The score was composed by Tom Holkenborg (AKA Junkie XL) and it was okay. Bit generic, often reminded me of “The Da Vinci Code”. It’s not bad, but nothing stuck out to me as great or memorable. Most of it is just fairly typical stuff. Takes cues from action, horror, emotional drama, and more in the various tracks. It’s overall… fine.

This movie was directed by Nikolaj Arcel, and I think he did an average job. It’s clear that this movie was rushed into production, so a lot of the less than stellar stuff in direction and such might not be his fault. There is almost no tension here, and the movie looks really generic. For one of the most unique and interesting fantasy franchises, the adaptation sure looks bland. Admittedly there are moments in this movie where I had fun with some of the action. Mainly in parts where action gunslinging was happening, I kind of enjoyed those bits. But there’s also some action here that leaves no impact and just comes off as… meh. Let’s also talk about the visual effects. Some of them look good, and some were kind of bad… distractingly so. It’s kind of like what I said about the plot… messy.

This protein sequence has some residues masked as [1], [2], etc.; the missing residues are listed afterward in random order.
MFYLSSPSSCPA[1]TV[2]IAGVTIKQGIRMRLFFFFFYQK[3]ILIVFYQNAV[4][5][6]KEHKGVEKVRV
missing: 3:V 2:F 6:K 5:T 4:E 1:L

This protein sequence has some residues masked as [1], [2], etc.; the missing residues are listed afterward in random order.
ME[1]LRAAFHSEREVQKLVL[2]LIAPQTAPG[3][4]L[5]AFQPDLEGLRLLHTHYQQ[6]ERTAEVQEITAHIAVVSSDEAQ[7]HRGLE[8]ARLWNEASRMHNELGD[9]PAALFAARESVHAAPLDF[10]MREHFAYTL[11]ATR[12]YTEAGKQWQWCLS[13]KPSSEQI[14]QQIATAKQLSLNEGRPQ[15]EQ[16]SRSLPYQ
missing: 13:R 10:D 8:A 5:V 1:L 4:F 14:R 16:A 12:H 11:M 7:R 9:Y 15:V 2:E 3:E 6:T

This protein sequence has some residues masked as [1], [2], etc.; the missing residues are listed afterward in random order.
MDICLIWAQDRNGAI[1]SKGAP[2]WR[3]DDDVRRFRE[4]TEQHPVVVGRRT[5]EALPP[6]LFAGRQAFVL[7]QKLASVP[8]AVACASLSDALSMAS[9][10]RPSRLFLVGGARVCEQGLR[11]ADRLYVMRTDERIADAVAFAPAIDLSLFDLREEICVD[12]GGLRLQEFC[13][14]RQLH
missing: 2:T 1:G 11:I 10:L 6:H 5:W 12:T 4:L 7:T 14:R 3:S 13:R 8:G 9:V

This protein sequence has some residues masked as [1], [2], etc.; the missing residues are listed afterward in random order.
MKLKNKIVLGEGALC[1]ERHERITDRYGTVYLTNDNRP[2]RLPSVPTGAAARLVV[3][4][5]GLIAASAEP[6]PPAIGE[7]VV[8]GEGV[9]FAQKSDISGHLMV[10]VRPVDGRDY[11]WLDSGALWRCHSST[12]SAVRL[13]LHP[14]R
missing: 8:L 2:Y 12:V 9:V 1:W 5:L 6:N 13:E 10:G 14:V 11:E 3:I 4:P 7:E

This movie hasn’t been very well received. On Rotten Tomatoes it has a 16% positive rating. On Metacritic it has a score of 34/100. And on imdb.com it has a score of 5,7/10.

As an adaptation of Stephen King’s books, “The Dark Tower” isn’t good. As a movie on it’s own, it’s slightly better but still not that good. Good things include a couple of performances, the character of Jake Chambers, and a couple of action moments. But the plot, most other characters, the music, and directing/cinematography/action range from meh to bad. Time for my final score. *Ahem*. My final score for “The Dark Tower” is a 4,65/10. I didn’t want to dislike it… but I kind of did. I’d recommend skipping it.

My review of “The Dark Tower” is now completed.